It's been pitch dark for more than three hours and I spent those three hours in well-lit places. I ate dinner and exercised in order to fight off the winter blues, and I came home to sit in the light when I just want to sleep for twelve hours. I should write my second week essay, or I should finish the book I'm enjoying, but I want to stare at the car wreck that is our democracy in the beginning of 2017.
Wrestling between things you want to do and things you feel you ought to do is never fun. It's slightly more enjoyable to wrestle between things you want to do when the things you ought to do are equally enjoyable. That's one reason why a person should try (if she can) to find a profession she will enjoy doing, so she will enjoy doing what she is obligated to do (I give thanks to Mark Twain for putting me on to this). Enjoying what you are obligated to do is never more important than during the summer months; if I must spend precious daylight filled hours indoors doing something, please let it be something I enjoy.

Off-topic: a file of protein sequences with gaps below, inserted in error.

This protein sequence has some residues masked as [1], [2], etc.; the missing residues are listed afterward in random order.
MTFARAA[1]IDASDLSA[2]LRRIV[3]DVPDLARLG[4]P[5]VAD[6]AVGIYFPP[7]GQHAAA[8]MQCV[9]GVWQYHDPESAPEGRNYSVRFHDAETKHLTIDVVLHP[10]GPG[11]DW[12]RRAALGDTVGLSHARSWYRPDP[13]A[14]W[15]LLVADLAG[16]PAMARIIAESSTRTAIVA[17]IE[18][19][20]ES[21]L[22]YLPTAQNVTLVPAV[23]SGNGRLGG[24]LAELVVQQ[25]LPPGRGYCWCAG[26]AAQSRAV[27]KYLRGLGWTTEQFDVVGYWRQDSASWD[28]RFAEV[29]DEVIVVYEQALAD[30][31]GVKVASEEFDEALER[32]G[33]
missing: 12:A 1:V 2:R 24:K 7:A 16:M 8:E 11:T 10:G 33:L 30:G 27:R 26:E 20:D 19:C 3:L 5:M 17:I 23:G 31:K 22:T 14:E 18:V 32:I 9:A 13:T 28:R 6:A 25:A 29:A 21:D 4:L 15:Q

But the darkness calls me in, telling me it's OK to feel bad and lets the obligations weigh more than they should. And it is cold and dark and it *is* that much harder to get up and go and you must find ways to take joy in your obligations during these winter months. Look back on your New Years' Resolutions to remember the warmth of holiday fun, or of holidays past. Be spiteful to the people who are worse off and don't know it. Know that these are the dark days and you just gotta pull through.
Indulge the lesser evils. Know that other people's vices are worse than yours. but try to be kind. The darkness will give everyone an opportunity to hold on to grudges, and perhaps you should take the moment to fight that.
I'm not sure if this is a good enough essay, but as of right now it's the best I can muster.